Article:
The Dave Thomas Foundation for Adoption recently ranked SRP No. 86 nationally overall on its 2018 Best Adoption-Friendly Workplaces list and third in the nation in the Energy and Utilities category for its adoption benefits.
SRP employees like Patrick Bald are a testament to the life-changing impact these benefits can have on employees and their families.
Bald’s son is full of smiles and laughter. He’s chatty and inquisitive, and loves to be read to. At 12 months, he was walking. Now at 14 months, he chases the dogs around the house.
“Seeing his progress is my favorite thing about being a dad,” Bald said. “It’s the little moments of seeing something click in his head. And obviously all the love and snuggles.”
Becoming a father was a long process for Bald, though — one that would have been even longer without SRP’s adoption benefits, which the Dave Thomas Foundation for Adoption recognized as among the best in the country for the second consecutive year.
“My wife had to have a hysterectomy, so our options for having children were limited to surrogacy and adoption,” said Bald, a Senior Engineer in System Protection. “We decided to adopt because there are plenty of kids who are already here and need a good home.”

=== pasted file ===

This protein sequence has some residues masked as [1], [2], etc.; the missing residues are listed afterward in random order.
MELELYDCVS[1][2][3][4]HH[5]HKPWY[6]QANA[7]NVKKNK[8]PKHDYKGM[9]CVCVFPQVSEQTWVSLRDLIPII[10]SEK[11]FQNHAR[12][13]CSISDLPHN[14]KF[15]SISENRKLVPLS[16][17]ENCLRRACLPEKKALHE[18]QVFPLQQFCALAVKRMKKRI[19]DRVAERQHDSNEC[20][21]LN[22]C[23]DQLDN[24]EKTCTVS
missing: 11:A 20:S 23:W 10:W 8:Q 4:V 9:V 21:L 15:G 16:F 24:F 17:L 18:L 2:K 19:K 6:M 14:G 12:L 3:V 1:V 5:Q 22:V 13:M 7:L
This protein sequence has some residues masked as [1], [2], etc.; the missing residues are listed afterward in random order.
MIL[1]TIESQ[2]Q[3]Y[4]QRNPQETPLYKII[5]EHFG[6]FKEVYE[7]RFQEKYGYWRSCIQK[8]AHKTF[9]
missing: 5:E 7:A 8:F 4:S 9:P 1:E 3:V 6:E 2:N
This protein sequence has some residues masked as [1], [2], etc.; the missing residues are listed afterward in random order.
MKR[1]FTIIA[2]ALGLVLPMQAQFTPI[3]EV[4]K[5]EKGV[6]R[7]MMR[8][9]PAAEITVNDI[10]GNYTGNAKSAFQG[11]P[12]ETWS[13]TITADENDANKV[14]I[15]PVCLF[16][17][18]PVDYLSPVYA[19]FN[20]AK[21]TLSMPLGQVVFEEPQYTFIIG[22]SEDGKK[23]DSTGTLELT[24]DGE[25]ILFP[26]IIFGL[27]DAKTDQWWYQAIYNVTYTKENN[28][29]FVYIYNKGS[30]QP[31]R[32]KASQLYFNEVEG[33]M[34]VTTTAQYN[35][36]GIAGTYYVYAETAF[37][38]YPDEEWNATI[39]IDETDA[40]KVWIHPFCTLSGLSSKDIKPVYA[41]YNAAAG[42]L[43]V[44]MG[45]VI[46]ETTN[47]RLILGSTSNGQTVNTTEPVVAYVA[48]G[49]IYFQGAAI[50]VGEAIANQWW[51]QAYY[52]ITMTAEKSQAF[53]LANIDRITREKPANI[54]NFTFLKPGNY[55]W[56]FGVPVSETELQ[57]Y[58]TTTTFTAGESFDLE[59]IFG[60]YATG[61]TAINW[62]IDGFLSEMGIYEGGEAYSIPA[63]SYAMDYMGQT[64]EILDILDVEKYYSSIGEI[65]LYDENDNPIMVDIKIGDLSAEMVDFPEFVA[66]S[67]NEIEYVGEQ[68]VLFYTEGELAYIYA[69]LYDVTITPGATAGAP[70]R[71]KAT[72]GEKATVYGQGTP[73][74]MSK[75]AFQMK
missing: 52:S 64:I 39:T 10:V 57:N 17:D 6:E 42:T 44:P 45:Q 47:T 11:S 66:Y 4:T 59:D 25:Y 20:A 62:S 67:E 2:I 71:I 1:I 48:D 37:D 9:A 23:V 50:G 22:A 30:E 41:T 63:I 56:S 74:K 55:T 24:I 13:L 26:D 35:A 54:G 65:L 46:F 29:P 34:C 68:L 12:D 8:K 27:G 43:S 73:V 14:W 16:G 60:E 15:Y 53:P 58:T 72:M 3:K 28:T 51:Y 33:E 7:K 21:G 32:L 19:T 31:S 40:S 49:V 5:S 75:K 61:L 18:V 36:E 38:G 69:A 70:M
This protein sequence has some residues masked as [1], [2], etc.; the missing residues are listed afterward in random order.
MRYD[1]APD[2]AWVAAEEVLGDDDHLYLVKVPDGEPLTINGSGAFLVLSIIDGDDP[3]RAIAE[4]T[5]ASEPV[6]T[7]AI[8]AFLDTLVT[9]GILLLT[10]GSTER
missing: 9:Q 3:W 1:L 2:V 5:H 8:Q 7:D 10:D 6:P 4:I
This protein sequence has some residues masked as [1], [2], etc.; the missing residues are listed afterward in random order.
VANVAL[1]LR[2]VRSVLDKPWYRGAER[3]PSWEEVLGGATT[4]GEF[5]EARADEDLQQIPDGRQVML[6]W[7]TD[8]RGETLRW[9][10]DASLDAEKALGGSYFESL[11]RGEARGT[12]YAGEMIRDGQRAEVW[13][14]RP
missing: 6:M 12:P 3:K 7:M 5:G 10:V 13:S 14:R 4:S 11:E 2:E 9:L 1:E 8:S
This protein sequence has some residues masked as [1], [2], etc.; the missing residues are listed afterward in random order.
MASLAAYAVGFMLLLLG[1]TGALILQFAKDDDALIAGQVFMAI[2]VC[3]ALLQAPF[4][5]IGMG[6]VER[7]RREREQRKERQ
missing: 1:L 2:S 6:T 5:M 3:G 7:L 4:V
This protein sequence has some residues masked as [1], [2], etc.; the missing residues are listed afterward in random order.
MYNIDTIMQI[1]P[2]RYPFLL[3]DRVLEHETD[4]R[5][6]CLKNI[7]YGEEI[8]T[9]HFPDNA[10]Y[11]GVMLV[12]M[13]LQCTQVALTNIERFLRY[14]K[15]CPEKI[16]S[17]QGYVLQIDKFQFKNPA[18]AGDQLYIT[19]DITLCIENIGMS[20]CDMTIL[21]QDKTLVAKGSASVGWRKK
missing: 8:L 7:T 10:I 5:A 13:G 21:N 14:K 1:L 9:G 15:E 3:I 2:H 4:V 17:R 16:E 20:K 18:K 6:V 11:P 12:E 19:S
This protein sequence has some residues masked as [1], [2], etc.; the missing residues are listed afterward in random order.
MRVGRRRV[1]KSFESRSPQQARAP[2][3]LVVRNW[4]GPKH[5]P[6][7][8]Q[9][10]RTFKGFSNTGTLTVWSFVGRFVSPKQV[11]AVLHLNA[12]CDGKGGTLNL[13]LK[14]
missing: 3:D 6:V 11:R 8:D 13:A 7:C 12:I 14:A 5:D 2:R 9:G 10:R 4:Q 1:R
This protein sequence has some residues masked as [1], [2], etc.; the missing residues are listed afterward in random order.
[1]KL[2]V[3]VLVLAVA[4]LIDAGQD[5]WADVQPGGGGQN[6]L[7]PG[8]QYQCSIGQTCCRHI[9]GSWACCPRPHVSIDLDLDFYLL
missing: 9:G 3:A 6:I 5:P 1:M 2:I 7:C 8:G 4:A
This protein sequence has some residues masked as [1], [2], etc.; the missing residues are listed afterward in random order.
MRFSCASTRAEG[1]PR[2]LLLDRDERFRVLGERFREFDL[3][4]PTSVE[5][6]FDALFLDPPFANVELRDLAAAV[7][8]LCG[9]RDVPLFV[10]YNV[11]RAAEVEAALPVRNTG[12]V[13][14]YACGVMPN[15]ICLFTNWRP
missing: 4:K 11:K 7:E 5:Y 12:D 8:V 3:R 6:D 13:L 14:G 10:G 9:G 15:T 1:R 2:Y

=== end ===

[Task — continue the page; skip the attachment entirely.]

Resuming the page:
Employees who participate in the SRP Adoption Assistance Program can receive a per-child payment of as much as $4,000 for a regular adoption and as much as $6,000 for a special needs adoption. The adopted child is eligible to be added to the SRP group insurance plan once he or she is legally placed in the home. Employees may also be eligible for up to 12 weeks of leave, with four of those weeks paid under SRP’s parental leave policy if the employee qualifies.
Those benefits, in addition to a pay raise, drove Bald’s decision to join SRP in February 2017.
“Those two things truly accelerated our ability to get the adoption process done,” added Bald, who said the adoption process added up to nearly $40,000 between the cost of the adoption agency, a lawyer and travel to San Antonio, Texas, where their son was born.
“We were able to complete the adoption in about a year. Before coming to SRP, we had planned on it taking us about five years to financially be able to adopt. It was a godsend.”
Bald knows there are worries associated with adoption. Will I be able to bond with a child who isn’t biologically mine? Will the child love me? He encouraged those who are considering adoption to not let fear override the opportunity to become a parent.
“I had the same fears, but as soon as I got to the hospital and saw Hunter, there was no doubt in my mind that I loved him,” Bald said. “Don’t be afraid.”